The restaurant experience I most anticipated in New Orleans was Commander’s Palace ; because of their former Las Vegas location, I had heard about their food and $.25 martini specials for years. Lafayette Cemetery No. 1 in the Garden District just so happens to be right across the street from Commander’s Palace. So as I was planning on doing a cemetery tour anyway, I decided to fold in lunch at Commander’s. I went online and booked lunch there for noon on Monday.
Making the reservation online was very easy. My only complaint about it is that there was no option for a reservation for 1, so I had to make it for 2. That’s something they should fix, because it did sort of make me feel like maybe I wouldn’t be welcome there as a solo diner. However, as it turns out, the reservation for 2 was perfect because I met a fellow writer during the cemetery tour and wound up inviting him to join me for lunch. (See? Just because you travel solo doesn’t mean you have to eat all your meals alone.)
My expectations for this restaurant were high, and you know what usually happens when you have high expectations. However, Commander’s Palace did not disappoint. It is a very classy restaurant. I was a little nervous about their dress code (business casual), because I knew I would have my camera with me for the cemetery tour, and the only camera bag I have is my knapsack. Would they deny me entrance, thinking I was some sort of hobo? No such worries. Nobody raised an eyebrow over the knapsack. I was wearing black dress slacks, so I guess that’s all that mattered.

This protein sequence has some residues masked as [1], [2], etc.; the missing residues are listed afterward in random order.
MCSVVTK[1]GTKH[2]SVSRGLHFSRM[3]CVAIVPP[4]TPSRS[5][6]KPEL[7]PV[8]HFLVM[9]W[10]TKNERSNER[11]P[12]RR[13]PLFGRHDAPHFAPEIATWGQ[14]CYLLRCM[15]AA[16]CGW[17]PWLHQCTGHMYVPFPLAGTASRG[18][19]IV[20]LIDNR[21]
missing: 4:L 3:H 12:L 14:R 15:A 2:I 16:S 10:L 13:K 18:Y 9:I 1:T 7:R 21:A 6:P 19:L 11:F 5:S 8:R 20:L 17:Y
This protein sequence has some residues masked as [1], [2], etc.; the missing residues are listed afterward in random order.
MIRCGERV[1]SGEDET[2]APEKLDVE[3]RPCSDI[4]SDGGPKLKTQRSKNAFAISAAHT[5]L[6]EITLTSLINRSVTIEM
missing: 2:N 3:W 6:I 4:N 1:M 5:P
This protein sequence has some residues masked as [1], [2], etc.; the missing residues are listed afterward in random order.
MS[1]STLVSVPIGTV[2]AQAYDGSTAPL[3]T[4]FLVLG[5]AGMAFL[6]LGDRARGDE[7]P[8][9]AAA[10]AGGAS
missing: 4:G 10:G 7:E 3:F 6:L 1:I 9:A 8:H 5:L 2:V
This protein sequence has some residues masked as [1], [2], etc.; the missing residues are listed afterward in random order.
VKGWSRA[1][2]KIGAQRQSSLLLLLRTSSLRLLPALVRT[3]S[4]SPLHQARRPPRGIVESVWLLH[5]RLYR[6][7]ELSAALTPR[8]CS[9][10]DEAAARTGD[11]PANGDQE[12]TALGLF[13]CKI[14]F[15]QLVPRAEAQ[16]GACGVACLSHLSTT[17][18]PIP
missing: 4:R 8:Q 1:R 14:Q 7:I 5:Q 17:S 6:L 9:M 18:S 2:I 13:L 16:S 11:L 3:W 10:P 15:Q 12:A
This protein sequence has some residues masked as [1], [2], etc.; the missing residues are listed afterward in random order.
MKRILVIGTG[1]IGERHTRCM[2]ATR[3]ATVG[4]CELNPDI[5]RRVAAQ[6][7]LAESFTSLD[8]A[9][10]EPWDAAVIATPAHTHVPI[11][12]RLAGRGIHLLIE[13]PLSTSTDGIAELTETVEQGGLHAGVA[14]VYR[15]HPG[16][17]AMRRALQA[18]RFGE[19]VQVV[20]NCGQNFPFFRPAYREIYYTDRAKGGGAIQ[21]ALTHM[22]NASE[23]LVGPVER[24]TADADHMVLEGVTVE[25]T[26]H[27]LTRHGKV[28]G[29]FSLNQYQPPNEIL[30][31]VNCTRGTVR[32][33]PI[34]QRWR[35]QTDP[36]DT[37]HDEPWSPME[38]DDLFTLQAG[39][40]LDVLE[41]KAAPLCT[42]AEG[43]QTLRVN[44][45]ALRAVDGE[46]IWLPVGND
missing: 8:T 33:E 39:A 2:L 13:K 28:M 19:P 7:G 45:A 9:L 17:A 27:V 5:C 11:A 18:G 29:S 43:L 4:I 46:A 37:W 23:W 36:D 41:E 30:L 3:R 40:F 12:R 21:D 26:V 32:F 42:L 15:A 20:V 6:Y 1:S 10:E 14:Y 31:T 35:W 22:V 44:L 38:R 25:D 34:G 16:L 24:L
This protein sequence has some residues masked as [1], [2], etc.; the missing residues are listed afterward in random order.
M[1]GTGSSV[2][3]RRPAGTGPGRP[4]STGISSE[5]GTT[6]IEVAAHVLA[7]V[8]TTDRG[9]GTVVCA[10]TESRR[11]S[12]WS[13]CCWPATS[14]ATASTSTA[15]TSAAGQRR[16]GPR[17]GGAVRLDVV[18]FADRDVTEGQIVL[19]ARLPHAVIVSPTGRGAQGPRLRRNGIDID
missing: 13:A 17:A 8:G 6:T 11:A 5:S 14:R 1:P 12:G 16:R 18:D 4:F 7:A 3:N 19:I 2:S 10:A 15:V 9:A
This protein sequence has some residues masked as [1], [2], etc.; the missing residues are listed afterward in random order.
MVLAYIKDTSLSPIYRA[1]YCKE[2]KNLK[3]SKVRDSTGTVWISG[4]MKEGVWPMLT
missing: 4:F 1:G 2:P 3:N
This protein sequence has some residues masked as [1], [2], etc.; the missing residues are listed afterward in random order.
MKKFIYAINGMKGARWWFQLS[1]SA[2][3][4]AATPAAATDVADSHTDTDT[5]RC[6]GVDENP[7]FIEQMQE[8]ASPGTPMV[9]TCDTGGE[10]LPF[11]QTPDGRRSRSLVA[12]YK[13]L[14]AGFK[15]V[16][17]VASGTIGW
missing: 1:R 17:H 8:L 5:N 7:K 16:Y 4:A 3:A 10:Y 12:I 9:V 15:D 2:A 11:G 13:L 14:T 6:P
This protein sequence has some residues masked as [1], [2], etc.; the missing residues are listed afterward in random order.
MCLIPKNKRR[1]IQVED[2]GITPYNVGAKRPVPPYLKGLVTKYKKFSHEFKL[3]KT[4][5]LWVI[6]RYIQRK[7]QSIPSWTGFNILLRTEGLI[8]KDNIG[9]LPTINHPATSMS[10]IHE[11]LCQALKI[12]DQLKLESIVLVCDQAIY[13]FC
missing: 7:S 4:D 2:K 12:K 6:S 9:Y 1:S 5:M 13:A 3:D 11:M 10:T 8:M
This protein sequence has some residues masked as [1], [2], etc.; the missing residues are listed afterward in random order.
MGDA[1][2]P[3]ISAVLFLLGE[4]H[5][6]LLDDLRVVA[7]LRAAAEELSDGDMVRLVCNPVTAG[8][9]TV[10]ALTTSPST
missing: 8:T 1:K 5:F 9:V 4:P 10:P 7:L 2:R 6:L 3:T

We were led to an upstairs room in this lovely Victorian house, which was decorated for Christmas. It was much larger inside than it seemed outside, with several separate dining rooms; I almost got lost coming back from the ladies room, even though we were just around the corner. Our waiter’s name was Argyle, and he had a waxed mustache with the little curly-cues in the corners. He was perfect for this place. His manner and service were impeccable.
I’m afraid I can’t remember what my dining companion had for his meal, but I ordered the Turtle Soup Au Sherry (something I had never tried before) and the New Orleans Barbecued Shrimp. The turtle soup had a tomato-based broth (with sherry, of course, hence the name) and was a bit spicy. The menu describes the shrimp as “Wild Louisiana white shrimp, whipped brie stone ground grits, charred chilies, spicy pickled garlic, Abita beer and New Orleans barbecue sauce.” It was good, and again, spicy. And yes, I did have two of the $.25 martinis (Ray’s Melon Martini), which were yummy.
But the best part of the meal was dessert. I was going to order the bread pudding with whiskey sauce, but I saw that they had strawberry shortcake on the menu. If you’ve been reading this blog for awhile, you know how I feel about strawberry shortcake. I had to have it. It was the best strawberry shortcake EVER. Both Argyle and my dining companion (who is a native of Louisiana), swore this was because it was made with freshly harvested Pontchatoula, Louisiana strawberries, which are reportedly the most flavorful. (They even have a strawberry festival there.) My dining companion had the satsuma (like a mandarin orange) and thought it was quite good as well. My check before tip came to $34. It was worth every penny. As far as I’m concerned, no trip to New Orleans would be complete without a meal at Commander’s Palace.
Commander’s Palace is located at 1403 Washington Avenue, across the street from the entrance to the Lafayette Cemetery No. 1. Lunch is served from 11:30am-2pm Monday through Friday, and dinner is served daily 6:30-10pm. There is also a jazz brunch here every Saturday and Sunday. See their website for details.